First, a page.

The loud 'BANG' from a pistol, rocked my world almost 30 years ago on Christmas Eve and every year I continue to seek help in coping with what happened.

I've never written this story and only a very few close friends have heard me speak of that night.  In fact,  it was only a couple of months ago that I decided that enough was enough and that I was going to try and talk about it openly this year and try to finally be happy this Christmas.  But here I am again, struggling with depression, the same haunting sadness that has ruined my Christmas holiday season every year since.  This has been my dark family secret for far to long and I hope that in my sharing this story will finally help me escape.

Picture this: a blended family, my dad and step-mom, stepsisters, brother in law and my only brother all gathered on Christmas eve to celebrate the holiday, enjoy a meal with the whole family and exchanging Christmas presents.  The evening seems normal like the year before, fun and festive.  But suddenly a family squabble between my stepsister and her husband changed what would be my view of "Christmas" forever.

That night as the fight started, everyone tried to calm the pair down and get them to 'kiss and make up'.  Searching for a way to regain the spirit of Christmas.  But then the unthinkable happened.  My brother in law stormed down the hallway and slammed the bedroom door.  A few seconds later - BANG - he was gone.....  He had taken out his pistol, put the gun to his head and pulled the trigger. Without reason, he was dead at 22 and over what?  The answer to that, we will never know and that makes me angry and sad at the same time.  Suicide is never a solution, it only creates more problems and I wish more people thought about how much pain their actions would cause.

Love, Hope, Peace on Earth, Goodwill towards others.  Isn't that what Christmas is supposed to be about?  Not Suicide, Depression, Anger and Sadness!!

Everyone rushed in to the room, my brother was first, only to see what no one should ever have to witness. Screams of horror and someone yelling 'Call 911- NOW' filled the small 3 bedroom house. Christmas was instantly transformed to an real life episode of a TV crime drama with ambulances, paramedics, firemen, police officers, even the county coroner and of course - all the neighbors standing outside watching in horror.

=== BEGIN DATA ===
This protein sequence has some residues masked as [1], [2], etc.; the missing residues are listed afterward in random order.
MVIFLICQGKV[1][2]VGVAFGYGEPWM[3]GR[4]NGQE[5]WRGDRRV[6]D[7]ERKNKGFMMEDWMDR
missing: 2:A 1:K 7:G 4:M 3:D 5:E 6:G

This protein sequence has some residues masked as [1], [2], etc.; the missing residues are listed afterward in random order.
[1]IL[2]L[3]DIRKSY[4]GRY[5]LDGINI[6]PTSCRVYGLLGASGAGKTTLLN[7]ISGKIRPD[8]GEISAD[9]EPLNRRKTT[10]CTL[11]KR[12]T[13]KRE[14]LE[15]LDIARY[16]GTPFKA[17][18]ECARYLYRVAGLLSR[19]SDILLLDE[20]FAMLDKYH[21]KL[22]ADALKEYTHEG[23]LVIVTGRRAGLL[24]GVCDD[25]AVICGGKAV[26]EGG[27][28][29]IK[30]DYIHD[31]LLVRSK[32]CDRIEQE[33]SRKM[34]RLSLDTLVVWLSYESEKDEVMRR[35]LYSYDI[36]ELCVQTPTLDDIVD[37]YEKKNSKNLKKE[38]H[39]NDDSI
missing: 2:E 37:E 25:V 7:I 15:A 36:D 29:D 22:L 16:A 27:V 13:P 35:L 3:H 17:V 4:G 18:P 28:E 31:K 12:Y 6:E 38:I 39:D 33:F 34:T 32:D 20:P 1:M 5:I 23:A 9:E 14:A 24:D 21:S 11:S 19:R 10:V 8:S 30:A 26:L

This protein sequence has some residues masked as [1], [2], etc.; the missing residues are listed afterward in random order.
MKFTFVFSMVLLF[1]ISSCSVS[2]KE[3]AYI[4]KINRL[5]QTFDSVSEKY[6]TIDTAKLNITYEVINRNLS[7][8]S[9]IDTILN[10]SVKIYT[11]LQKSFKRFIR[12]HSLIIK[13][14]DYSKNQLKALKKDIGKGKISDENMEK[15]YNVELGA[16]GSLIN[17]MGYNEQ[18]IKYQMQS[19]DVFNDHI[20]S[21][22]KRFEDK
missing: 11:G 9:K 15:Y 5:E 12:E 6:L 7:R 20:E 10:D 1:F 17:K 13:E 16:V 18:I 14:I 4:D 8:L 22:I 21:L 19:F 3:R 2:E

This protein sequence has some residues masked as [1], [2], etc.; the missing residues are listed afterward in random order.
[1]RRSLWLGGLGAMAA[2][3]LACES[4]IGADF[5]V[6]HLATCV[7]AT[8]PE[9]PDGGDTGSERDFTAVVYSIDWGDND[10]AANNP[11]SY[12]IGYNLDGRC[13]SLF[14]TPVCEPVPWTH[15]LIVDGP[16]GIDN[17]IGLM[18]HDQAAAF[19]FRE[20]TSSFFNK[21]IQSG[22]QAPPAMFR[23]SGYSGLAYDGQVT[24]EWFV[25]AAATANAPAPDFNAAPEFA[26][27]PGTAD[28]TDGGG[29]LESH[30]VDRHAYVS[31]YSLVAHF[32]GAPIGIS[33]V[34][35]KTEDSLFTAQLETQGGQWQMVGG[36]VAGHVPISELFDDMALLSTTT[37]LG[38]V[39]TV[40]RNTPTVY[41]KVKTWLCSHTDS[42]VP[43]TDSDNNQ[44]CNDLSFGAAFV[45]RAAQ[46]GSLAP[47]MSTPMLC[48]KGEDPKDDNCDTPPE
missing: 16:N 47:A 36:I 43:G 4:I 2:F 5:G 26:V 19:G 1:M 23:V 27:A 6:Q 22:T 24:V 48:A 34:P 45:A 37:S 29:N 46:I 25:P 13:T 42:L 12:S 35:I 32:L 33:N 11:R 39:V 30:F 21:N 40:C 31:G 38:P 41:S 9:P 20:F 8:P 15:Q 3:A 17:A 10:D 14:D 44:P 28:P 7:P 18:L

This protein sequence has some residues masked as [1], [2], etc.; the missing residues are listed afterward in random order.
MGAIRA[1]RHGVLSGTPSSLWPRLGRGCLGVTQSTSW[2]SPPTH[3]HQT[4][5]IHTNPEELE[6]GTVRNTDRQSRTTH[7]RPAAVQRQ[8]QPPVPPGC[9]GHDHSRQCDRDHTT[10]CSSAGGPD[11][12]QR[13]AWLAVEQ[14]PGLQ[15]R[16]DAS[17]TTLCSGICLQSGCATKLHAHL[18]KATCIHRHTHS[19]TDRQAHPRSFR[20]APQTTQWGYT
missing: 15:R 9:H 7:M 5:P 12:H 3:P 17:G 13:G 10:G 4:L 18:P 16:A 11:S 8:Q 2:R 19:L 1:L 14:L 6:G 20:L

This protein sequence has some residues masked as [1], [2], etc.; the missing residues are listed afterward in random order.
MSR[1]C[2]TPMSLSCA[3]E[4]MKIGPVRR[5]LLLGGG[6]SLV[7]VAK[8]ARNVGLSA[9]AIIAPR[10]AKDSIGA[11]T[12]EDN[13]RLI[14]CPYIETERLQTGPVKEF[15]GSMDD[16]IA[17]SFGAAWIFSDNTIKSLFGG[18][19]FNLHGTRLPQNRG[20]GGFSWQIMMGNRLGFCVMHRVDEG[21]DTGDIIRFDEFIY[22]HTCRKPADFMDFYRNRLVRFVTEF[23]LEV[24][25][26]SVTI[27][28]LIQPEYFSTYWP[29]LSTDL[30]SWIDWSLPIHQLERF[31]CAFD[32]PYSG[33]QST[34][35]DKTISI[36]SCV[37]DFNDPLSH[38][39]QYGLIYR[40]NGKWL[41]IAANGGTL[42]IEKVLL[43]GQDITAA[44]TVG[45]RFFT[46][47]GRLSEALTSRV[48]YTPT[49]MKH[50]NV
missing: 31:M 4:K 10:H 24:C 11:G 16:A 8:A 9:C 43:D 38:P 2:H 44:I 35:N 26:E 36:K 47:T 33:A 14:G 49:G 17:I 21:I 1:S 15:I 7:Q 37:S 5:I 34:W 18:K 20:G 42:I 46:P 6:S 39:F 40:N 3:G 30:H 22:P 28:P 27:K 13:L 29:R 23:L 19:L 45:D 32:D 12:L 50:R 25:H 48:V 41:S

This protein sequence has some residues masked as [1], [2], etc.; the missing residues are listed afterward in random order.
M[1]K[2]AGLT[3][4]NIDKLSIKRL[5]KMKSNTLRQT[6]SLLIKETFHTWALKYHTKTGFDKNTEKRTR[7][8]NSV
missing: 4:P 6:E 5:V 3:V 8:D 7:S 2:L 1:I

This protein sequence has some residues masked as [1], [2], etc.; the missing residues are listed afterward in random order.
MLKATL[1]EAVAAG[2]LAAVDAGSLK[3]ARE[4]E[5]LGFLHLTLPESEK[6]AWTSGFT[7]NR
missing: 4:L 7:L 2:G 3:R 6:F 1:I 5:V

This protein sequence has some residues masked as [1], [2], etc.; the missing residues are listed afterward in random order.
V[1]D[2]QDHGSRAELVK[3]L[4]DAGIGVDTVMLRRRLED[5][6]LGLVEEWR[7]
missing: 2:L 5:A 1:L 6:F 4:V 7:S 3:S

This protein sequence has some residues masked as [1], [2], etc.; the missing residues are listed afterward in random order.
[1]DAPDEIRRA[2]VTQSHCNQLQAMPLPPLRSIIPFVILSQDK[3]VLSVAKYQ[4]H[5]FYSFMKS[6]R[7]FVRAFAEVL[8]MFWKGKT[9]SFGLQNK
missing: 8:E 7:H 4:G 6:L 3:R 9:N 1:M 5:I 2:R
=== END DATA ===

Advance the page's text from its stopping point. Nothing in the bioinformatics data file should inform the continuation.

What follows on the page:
That night, everything happened so fast and in a flash he was gone. Nothing but broken lives and a shattered Christmas from years past still remain.  But the memory, the tears, the horror story still haunts me like it was yesterday and it returns every year when Christmas time rolls around.  To this day I miss my friend and what could have been done, if anything could have been done?

Depression is a real problem!  Especially here in Wyoming and I struggle with bouts of depression as well!  Some say that it's because of the long cold windy winters driving people indoors for long stretches of time that can lead to our mental problems.  But my depression is caused by this deep profound loss that I associate with this holiday.  For me, Christmas is a yearly reminder of that night, the instance where I couldn't help in a time of need, where feelings of failure, anger and deep sadness overwhelm my emotions.

Every year, when Christmas music fills the air, I stand up and say - this year will be different. This year I'm going to be happy!  But try as I might I can't fight back the memory, the horror in my family story.  Maybe by sharing this in writing with you, I can finally escape this deep sadness and hurt that I feel.

I know I'm not alone and that millions dread the holiday ahead. Psychiatrists, psychologists and other mental health professionals report a significant increase in patients complaining about depression at Christmas. For some people, they get depressed at Christmas and even angry because of the excessive commercialization of Christmas.  Others get down on themselves about the inadequacies of their life in comparison with others who seem to have more and do more. Still others become anxious at Christmas because of the pressure (both commercial and self-induced) to spend a lot of money on gifts and incur increasing debt. And finally, many people - like myself - feel very lonely at Christmas, because they have suffered the loss of loved ones or have lost their jobs.